Standards adapted from NCTE/ IRA standards include:

1.     Students read a wide range of print and non-print texts to build an understanding of texts, of themselves, and of the cultures of the United States and the world; to acquire new information; to respond to the needs and demands of society and the workplace; and for personal fulfillment. Among these texts are fiction and nonfiction, classic and contemporary works.

 

2.     Apply effective reading strategies to comprehend, organize, analyze, synthesize, and evaluate texts to construct meaning.

 

3.     Read for a variety of purposes: to seek information; to apply knowledge; to enhance enjoyment; to engage in inquiry and research; to expand world views; to understand individuality, shared humanity, and the heritage of the people in our city as well as the contributions of a diversity of groups to American culture and other cultures throughout the world.

 

4.     Students apply a wide range of strategies to comprehend, interpret, evaluate, and appreciate texts. They draw on their prior experience, their interactions with other readers and writers, their knowledge of word meaning and of other texts, their word identification strategies, and their understanding of textual features (e.g., sound-letter correspondence, sentence structure, context, graphics).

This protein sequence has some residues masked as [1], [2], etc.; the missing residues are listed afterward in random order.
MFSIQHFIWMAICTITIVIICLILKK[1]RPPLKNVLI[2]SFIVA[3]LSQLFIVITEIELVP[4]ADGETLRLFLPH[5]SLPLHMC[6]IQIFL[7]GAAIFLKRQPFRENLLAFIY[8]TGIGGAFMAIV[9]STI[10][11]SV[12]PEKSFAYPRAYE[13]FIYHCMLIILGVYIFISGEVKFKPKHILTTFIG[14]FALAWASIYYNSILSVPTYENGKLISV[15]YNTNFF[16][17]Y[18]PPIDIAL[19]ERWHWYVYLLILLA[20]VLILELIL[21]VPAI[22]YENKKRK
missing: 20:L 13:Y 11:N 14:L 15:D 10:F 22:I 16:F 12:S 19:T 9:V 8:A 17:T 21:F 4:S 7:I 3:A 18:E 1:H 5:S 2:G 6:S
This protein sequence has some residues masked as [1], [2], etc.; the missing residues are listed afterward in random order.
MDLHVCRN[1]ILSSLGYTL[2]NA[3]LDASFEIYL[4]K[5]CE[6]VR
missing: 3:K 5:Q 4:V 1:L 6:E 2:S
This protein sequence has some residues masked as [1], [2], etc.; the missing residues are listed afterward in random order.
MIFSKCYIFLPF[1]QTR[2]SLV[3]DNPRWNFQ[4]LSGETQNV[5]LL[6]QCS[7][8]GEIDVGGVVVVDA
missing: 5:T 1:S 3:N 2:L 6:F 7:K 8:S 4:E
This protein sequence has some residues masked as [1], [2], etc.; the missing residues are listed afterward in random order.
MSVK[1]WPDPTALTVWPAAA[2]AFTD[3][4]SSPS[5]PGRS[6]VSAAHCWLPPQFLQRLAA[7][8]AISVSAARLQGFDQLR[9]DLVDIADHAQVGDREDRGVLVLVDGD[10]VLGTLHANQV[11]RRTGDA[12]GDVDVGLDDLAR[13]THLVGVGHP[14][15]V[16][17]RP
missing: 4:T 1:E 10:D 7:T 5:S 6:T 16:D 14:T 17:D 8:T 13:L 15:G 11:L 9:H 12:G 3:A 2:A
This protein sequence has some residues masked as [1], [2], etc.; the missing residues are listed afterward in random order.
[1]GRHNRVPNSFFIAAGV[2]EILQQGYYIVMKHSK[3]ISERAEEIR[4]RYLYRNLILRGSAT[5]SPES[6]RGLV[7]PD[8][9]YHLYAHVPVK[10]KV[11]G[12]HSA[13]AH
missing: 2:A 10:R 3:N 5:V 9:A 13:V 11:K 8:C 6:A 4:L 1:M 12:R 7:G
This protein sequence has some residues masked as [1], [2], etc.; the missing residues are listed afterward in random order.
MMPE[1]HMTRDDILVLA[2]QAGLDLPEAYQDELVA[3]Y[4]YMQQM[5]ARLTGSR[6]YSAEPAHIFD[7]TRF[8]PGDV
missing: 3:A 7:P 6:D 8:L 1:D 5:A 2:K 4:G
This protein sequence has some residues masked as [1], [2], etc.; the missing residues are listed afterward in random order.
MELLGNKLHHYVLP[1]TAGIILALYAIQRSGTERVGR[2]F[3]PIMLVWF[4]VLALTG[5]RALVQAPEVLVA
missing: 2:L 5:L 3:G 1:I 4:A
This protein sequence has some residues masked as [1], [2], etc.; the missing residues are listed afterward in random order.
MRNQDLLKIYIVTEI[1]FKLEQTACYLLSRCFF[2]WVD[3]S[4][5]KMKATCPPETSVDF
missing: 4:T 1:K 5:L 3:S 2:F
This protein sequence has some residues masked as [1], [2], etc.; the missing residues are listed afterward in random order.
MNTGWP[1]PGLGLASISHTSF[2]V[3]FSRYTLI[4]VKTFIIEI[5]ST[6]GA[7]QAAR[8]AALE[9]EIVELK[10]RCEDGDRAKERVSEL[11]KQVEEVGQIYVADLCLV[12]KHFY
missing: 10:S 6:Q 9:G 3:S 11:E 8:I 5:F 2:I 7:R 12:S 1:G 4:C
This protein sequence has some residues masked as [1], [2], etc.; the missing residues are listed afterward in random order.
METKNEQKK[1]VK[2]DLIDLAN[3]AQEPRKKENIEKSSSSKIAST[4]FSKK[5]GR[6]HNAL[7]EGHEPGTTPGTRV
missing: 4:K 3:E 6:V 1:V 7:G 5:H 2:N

5.     Students adjust their use of spoken, written, and visual language (e.g., conventions, style, vocabulary) to communicate effectively with a variety of audiences and for different purposes.

 

6.     Write for academic, personal, social, civic, and school-to-career purposes.

 

7.     Conduct and document inquiry-based research using oral, print, and communications systems.

 

8.     Students apply knowledge of language structure, language conventions (e.g., spelling and punctuation), media techniques, figurative language, and genre to create, critique, and discuss print and non-print texts.

 

9.     Students conduct research on issues and interests by generating ideas and questions, and by posing problems. They gather, evaluate, and synthesize data from a variety of sources (e.g., print and non-print texts, artifacts, people) to communicate their discoveries in ways that suit their purpose and audience.

 

10.  Students use a variety of technological and information resources (e.g., libraries, databases, computer networks, video) to gather and synthesize information and to create and communicate knowledge.

 

11.  Students develop an understanding of and respect for diversity in language use, patterns, and dialects across cultures, ethnic groups, geographic regions, and social roles.

 

12.  Students participate as knowledgeable, reflective, creative, and critical members of a variety of literacy communities.

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